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To-Fu 2 Review

By Dave Flodine, on September 12, 2011


To-Fu 2
Download on the AppStore
Rating

PROS

  • Relaxing soundtrack.
  • Levels that can be completed in one turn make you feel great when you can pull things off.

CONS

  • Many levels have hazards off-screen leading to death.
  • Aiming is too imprecise.
  • Gems and turn medals feel like time wasters.

VERDICT

While a sequel to a game with a great premise, Tofu-2 offers nothing much in the way of new gameplay, and the imprecise aiming and frustration of some levels make this title lack widespread appeal.


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How far can you stretch a premise? That was a joke. You see in To-fu 2, you play a block of tofu who stretches to ping his way onto walls in search of the ever elusive kitty fortune cookie.

For those who played the original game, not too much has changed. You use your finger to stretch the tofu in the direction you want him to fly, and he'll stick to the corresponding piece of wood. Obviously spikes will kill him, but there's metal which he will ricochet off, glass he'll slide down, and switches that cause other things in the level to happen. If you stretch and hold for a while, the tofu will power up, which speeds up his travel along with the ability to crash through small wooden barriers.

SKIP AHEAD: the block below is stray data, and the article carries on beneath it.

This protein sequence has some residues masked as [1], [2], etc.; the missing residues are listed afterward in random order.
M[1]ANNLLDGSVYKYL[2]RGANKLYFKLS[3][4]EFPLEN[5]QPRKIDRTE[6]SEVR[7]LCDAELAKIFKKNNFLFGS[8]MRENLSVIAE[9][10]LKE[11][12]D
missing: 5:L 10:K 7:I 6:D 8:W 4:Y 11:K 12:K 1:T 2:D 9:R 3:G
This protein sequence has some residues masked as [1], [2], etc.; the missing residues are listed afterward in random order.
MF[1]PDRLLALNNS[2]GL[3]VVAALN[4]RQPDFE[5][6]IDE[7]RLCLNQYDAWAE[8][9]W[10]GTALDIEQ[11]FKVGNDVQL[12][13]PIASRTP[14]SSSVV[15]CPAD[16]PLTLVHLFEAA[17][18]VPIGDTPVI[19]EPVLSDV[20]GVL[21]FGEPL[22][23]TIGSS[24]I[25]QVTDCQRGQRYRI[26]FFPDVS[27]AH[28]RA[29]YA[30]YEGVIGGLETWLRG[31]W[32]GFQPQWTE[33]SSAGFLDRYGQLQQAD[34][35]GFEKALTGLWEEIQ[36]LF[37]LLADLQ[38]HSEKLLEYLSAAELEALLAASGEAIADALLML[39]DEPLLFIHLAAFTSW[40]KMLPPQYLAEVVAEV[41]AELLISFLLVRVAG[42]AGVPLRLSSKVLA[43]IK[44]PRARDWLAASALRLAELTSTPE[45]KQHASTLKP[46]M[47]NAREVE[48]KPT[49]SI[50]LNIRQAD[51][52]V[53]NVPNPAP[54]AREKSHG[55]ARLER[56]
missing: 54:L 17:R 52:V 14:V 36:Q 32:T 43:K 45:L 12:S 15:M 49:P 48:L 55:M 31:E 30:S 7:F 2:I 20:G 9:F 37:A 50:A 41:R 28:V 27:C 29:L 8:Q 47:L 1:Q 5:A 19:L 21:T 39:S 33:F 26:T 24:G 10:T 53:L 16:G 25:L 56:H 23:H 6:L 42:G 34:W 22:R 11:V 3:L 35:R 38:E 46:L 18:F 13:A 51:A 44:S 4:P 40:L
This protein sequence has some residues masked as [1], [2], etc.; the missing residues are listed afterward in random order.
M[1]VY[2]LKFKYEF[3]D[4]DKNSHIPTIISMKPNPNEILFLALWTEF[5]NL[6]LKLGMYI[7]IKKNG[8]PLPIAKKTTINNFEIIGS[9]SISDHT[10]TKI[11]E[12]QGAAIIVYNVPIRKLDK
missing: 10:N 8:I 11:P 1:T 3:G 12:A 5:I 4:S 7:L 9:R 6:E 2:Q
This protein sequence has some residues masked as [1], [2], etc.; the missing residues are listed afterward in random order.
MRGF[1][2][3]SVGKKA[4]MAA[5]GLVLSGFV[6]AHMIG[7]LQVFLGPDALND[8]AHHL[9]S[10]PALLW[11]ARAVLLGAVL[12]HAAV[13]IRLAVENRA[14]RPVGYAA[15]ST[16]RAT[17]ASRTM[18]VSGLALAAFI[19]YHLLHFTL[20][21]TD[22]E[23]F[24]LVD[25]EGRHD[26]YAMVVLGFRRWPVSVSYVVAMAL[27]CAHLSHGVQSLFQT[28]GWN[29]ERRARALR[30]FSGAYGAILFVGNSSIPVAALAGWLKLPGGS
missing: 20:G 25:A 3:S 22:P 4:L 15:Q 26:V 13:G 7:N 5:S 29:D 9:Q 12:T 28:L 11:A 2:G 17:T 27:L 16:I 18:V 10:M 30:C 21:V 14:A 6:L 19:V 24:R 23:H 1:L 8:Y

Along with the fortune cookie, medals are awarded for completing the level in a requisite number of turns and collecting all the orbs, though a lot of the time these seem like additions to stretch out the re playability of the game rather than adding extra fun and challenge... and yes that was a joke too.

Visually the game looks like the first, which is not a bad thing at all. Everything is easily recognizable but often you'll find the level extends far past your visual range, and while you can drag the level around to scope things out, it seems most of the time you're firing blind. The music is tranquil and never gets tiresome as you're flinging yourself around levels with abandon.

To-fu 2 has a solid premise and fans of the first game will definitely want to pick this up. The problem lies in that there seems to be a lack of precision in regards to where your block of tofu is going to land, and constant trial and error, or missing that last orb in a row by a millimeter leads to more frustration than fun.

Screenshots

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